Since the military side of Operation Zarb-e-Azb has been declared over and the phase of rehabilitation and reconstruction has started, one expects the army chief to focus more on taking the people out of the situation that they are in today. The establishment of cadet colleges, roads and hospitals has, no doubt, left a good impression. But this alone will not suffice to win the hearts and minds of the people. One has to go an extra mile to show the softer side of the security forces and avoid conducting unannounced search operations. The manner in which people are dealt with at checkpoints and other public places also needs to be improved. It is time the people of Fata were given the respect people from other parts of the country are accorded. That is what will greatly contribute to bridging the trust deficit between them and the security forces.

Bringing change in their lives of the people of Fata through political reforms is the need of the hour. This change must be introduced but with the consent of the people of Fata and their active involvement in its implementation. They are mature enough and know how to steer their region out of a crisis if the government reposes its trust and confidence in them to directly handle all matters in the area.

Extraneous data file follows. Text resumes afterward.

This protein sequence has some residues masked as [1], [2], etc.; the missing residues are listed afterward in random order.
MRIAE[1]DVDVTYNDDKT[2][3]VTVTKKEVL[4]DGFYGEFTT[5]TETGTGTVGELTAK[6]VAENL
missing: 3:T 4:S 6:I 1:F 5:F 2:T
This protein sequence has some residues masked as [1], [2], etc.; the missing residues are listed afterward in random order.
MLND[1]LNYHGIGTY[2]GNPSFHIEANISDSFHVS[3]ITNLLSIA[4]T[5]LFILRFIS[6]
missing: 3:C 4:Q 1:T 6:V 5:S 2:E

Various governments have ignored Fata and kept its people away from power for the last 70 years. This    has done more damage to them than anything else. Such attitudes need to change and the people of Fata empowered.   That is what will change their hearts and minds, heal their wounds and help them forget the ugly past. And that is what will ensure the return of peace to Fata – and the country.

 

The writer is a former ambassador.

Email: waziruk@hotmail.com